There is no shortage of Nativity picture books illustrated in the religiously traditional manner, portraying this biblical tale in all its ethereal glory. But few dare to show the real human side of this very human story in such a down-to-earth fashion as Julie Vivas has chosen.
For this very reason, “The Nativity” by Julie Vivas is one of my favourites. As noted in the Goodreads review, Julie Vivas “has always dealt with controversial issues in an uncompromising and down-to-earth way”. I couldn’t agree more.
These down-to-earth qualities of her illustrations are at their best in “The Nativity”. I find two Biblical characters particularly striking. The Virgin Mary’s depiction is more than uncompromising. I dare say that any woman who has been pregnant could immediately identify with every uncomfortable posture and pose of the heavily pregnant Mary. There is no idealising of Mary, which is customary for her depictions by most illustrators. No glossing over her clothing and appearance, just a genuine, honest depiction of an ordinary woman, ordinarily pregnant and preparing to give birth. Then sharing the joy of her newborn son’s arrival with others. Love it!
Another character that I’ve been instantly attracted to is Angel Gabriel. The redhead Gabriel in well battered ragged boots having just touched down on Earth is ready for the Annunciation of the big news to the Virgin Mary. Again, no otherworldly beauty, no halo or rosy cheeks. Better still, he breaks the news to Mary over a cup of tea at the kitchen table.
Despite its heavenly substance, Julie’s Gabriel is a realistically unremarkable being. A short pixie hairstyle, a simple robe in earthly green and practical boots that are just perfect for walking the Earth. It could pass for a depiction of another villager if it wasn’t for the magnificent iridescent wings.
I have met Julie Vivas in person at a few events. Same pixie hair cut and sparkling eyes (possibly boots as well). Could Angel Gabriel be a self-portrait of sorts? My speculation anyway…
Julie Vivas, born in 1947, is an acclaimed and celebrated Australian illustrator. She quotes “The Nativity” and “Possum Magic” as her two favourite books that she worked on. “Possum Magic” has been continuously in print since 1983, and its 30th edition was published in 2015. It has sold over 5 million copies and is one of Australia’s top-selling books, which has opened up a world of opportunities for Julie. “The royalties from such a popular book meant I had money to live on while I worked. It also meant I could choose those stories that come from the people and place I live.”, she notes.
Julia Vivas’s distinctive watercolour style is instantly recognisable. Rumour has it that when she tried to experiment with illustrating styles, publishers pushed back, given that her signature style guaranteed the book’s publishing success.
“The Nativity” of Julie Vivas is not to be missed this Christmas (or any Christmas to come). It puts flesh on the bones of a great Biblical story, making it easily accessible by readers of all ages, backgrounds and descents.
Check out a few of my other favourite “Nativity” books I’ve reviewed like, “The First Christmas” with King James Bible’s text and magnificent silhouette illustrations by Jan Pienkowski, the fictional Australian adaptation of the Nativity story in “Applesauce and the Christmas Miracle” created by the Australian talents Glenda Millard and Stephen Michael King.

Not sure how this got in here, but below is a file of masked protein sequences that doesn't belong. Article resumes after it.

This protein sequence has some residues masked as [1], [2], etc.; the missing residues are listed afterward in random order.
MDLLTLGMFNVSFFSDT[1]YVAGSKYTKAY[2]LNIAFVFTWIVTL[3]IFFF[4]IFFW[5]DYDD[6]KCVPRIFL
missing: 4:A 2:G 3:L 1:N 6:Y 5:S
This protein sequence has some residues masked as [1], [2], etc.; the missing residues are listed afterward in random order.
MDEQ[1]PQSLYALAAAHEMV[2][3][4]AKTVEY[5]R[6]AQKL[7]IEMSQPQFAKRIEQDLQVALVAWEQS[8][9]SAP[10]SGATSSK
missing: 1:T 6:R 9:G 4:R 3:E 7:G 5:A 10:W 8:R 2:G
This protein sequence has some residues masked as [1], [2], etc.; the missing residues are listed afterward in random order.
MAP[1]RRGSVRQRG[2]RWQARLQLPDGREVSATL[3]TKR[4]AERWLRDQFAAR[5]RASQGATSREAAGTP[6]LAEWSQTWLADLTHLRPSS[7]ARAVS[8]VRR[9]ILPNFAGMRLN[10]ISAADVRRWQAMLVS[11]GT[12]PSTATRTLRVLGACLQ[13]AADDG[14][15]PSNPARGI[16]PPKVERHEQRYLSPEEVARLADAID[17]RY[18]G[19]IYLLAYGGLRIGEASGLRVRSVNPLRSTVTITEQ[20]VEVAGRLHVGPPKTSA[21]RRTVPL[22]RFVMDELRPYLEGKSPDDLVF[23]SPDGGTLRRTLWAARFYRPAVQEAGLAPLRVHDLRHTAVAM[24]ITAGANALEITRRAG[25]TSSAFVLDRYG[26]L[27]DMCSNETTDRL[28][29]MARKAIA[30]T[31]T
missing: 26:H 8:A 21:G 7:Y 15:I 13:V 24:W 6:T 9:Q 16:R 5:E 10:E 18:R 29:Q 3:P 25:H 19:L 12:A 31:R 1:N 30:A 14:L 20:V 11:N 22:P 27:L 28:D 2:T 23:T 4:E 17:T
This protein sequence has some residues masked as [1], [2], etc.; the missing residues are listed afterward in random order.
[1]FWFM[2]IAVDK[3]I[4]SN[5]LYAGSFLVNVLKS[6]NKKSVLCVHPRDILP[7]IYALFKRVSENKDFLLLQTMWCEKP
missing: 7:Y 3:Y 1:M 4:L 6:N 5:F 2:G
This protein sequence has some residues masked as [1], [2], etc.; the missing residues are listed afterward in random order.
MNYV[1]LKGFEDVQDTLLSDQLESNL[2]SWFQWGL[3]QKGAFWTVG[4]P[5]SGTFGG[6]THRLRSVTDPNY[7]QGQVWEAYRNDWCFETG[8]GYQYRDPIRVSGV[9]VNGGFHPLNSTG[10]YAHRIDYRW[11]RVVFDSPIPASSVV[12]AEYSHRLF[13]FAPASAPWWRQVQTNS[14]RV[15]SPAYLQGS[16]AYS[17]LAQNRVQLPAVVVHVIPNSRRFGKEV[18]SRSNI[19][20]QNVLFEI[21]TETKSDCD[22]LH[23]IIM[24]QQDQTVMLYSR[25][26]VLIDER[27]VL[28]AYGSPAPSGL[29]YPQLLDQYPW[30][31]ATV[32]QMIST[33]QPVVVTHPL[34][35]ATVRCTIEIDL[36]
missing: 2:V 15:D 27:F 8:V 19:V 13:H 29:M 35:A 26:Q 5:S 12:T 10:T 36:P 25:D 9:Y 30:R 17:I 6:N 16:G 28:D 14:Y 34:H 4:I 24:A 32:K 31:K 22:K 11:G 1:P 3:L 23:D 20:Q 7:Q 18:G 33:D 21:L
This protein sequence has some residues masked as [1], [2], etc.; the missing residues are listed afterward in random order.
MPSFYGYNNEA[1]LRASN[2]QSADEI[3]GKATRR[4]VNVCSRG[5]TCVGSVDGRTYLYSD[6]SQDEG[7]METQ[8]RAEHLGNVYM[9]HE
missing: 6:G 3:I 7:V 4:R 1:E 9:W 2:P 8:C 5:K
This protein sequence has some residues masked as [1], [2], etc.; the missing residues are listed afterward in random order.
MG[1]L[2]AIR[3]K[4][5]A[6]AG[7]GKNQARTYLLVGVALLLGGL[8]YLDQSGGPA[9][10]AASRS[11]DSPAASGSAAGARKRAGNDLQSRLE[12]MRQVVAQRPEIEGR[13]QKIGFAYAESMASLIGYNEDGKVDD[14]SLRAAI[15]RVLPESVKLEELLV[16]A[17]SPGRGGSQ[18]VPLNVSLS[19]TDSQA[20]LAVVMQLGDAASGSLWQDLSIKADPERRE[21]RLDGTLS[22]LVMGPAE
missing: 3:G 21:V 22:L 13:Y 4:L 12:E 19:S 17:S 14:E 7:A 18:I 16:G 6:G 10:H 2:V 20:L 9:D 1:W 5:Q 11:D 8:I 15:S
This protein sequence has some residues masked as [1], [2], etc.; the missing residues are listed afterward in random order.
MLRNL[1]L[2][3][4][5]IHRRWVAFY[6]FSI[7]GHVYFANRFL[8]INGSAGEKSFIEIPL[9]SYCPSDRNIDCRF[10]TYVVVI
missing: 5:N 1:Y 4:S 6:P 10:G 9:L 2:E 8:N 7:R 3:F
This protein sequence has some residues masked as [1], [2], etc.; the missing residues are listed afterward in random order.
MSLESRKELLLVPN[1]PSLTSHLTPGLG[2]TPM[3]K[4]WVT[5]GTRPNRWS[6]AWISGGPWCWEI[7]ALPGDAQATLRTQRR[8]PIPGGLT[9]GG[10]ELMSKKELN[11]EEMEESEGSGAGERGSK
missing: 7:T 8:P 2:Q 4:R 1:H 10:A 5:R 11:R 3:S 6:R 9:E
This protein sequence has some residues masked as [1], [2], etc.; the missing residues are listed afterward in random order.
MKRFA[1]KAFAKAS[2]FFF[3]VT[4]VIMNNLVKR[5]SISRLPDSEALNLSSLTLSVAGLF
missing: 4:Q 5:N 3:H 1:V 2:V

Also, I couldn’t help but note that Julie Viva’s depiction of the Nativity has found a home this year at the historic St Paul’s Cathedral in Melbourne, Australia. Their Nativity display this year features life-size characters from Julie’s book. I think the juxtaposition of Julie’sdown-to-earth characters against the grandeur and reverence of this great cathedral is just beautiful.
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When I first saw Julia Vivas’ The Nativity, I felt an overwhelming blessing. To see the heavenly host illustrated in such a realistic way brought joy to my soul. I respect all the classic artistic interpretations of the Holy family…but there has always been something missing for this old hard core Roman catholic…realism!! Come on, angels are males, fighters, defenders of the heavenly realm and of us here on earth. The well worn combat boots are symbolic of the warrior, yet realistic too. And those worn wings!! To see the BVM as more of a real person makes her sacrifice for Our Lord that much more personal. Working in the home (not setting around praying all the time). I am sure she prayed, but for me seeing her as a home worker made her more real to me. I too am an artist, very amateur, but I would love to “copy” some of Julia’s illustrations simply as a variation of my usual style and for my spiritual edification.
Pamela, thank you for your heartfelt feedback! I couldn’t agree more with its every sentiment. To see more of a real person does indeed make the sacrifice more real and brings us closer to it in faith.
What an interesting, bold and so close to a person interpretation! I’m not familiar with this artist, but thanks to you, I can follow her work. Thank you❤❤
Masha, Julie Vivas is a very big name in Australia. Her hand is instantly recognisable with a style that’s uniquely hers. You’ll have no trouble finding her books (bookdepository has plenty). She is no longer as active as in the past, but her legacy is huge.